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National Grid rewires first pylons in £130m network upgrade

National Grid has completed the first stage of a £130 million project to refurbish its overhead line network between Lincoln and Stevenage.

Work on the high-voltage wires – transporting electricity from Cottam Power Station, near Lincoln, to Wymondley Substation, near Stevenage, and passing near Newark, Stamford, Peterborough and Hitchin – started in March this year and will take two years.

National Grid’s operations teams and Morrison Energy Services have been working at heights of up to 50m to replace around 895 miles – or 1,440km – worth of overhead line installed in the 1960s and now approaching the end of its scheduled lifespan. While pylons tend to last for around 80 years, overhead line conductors, insulators and other fittings offer a lifespan of roughly half that.

In addition to replacing the overhead lines, specialist teams climbed and surveyed 248 pylons along the 170km route and fitted 52 tonnes of steel to reinforce the pylons to support the new line system. In total, engineers will have installed a further 1,670km of new overhead line once the project’s second phase finishes in 2023.

Upon completion, it is hoped that the new line will not only strengthen grid infrastructure from Lincolnshire through to Hertfordshire but also enable the network to continue transporting higher volumes of renewable power.

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How are pylons rewired?

With overhead lines comprising two circuits – one on each side of a pylon – refurbishment is carried out across two separate periods of work, one side at a time, so that the other circuit can be kept live.

Once work has completed on one side of the overhead line, the circuit is re-energised and the opposite side is switched off so that the work can be carried out on that side.

Each line is divided into sections of between 10 and 15 pylons – stretches of up to 5km – with old overhead lines dropped into temporary running blocks suspended from a pylon’s cross arms. Winches are then set up at either end of the wiring section.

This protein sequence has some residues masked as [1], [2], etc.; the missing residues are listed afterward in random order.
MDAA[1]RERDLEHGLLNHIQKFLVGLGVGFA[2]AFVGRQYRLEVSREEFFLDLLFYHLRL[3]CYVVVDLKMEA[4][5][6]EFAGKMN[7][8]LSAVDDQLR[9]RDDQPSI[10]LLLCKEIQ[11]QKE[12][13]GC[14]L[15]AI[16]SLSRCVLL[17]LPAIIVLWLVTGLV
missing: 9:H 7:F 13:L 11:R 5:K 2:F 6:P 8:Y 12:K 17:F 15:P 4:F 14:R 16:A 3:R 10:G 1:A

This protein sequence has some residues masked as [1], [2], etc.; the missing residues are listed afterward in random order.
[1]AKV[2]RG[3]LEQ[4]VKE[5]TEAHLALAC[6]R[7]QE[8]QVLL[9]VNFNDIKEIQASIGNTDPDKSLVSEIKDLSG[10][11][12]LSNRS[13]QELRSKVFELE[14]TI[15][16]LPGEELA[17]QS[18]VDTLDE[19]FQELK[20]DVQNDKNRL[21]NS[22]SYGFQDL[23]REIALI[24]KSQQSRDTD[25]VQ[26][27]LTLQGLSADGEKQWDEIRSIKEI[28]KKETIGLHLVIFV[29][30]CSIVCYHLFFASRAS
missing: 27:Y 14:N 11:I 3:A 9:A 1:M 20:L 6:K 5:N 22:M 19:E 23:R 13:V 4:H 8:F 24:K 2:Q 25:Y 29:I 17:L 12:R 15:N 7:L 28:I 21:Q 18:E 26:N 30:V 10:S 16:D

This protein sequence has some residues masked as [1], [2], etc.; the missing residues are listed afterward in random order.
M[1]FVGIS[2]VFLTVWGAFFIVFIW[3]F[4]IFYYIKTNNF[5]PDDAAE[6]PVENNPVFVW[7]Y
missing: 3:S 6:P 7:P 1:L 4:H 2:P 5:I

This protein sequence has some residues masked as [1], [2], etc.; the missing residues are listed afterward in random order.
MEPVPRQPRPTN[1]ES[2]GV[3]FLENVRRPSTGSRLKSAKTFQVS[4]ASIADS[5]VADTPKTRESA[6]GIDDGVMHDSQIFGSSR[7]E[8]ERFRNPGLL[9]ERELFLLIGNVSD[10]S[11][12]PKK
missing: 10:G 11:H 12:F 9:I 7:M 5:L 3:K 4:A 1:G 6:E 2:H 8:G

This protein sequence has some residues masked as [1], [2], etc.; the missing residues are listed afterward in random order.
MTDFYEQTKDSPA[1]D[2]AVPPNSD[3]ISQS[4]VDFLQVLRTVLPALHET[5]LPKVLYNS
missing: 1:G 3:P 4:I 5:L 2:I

The old overhead line is attached to the pulling winch and the new line is attached to the old one at the other end of the section through a tension winch. The new line is then pulled through the pylons using the old line with the tension winch serving as a ‘brake’ – keeping sufficient tension in the new lines while they are installed to prevent them falling.

Once pulled into position, the new line is secured with new insulators and spacers, with the process repeated on every 10 to 15 pylon section.

The Lincoln to Stevenage refurbishment forms part of National Grid’s £1 billion annual investment in maintaining and upgrading its infrastructure.

“This project is just one example of how our engineers work every day to maintain the electricity network in England and Wales,” Martin Bage, overhead lines engineer for National Grid said. “The excellent progress we are making on this refurbishment is testament to the skill and great teamwork of all involved.

“We look forward to completing the second half of the project and continuing our work ensuring our network can play its part in delivering safe and secure electricity.”

The completion of the first stage of National Grid’s £130 million project between Lincoln and Stevenage comes after it installed overhead wires onto the first of its redesigned T-pylons as part of a £900 million connection project carrying low carbon electricity from Hinkley Point C nuclear power station in Somerset in March.

All 48 T-pylons are to be energised this month, with construction of the remaining 68 project pylons to begin north of Sandford before the end of 2022 – with stringing slated for 2023.

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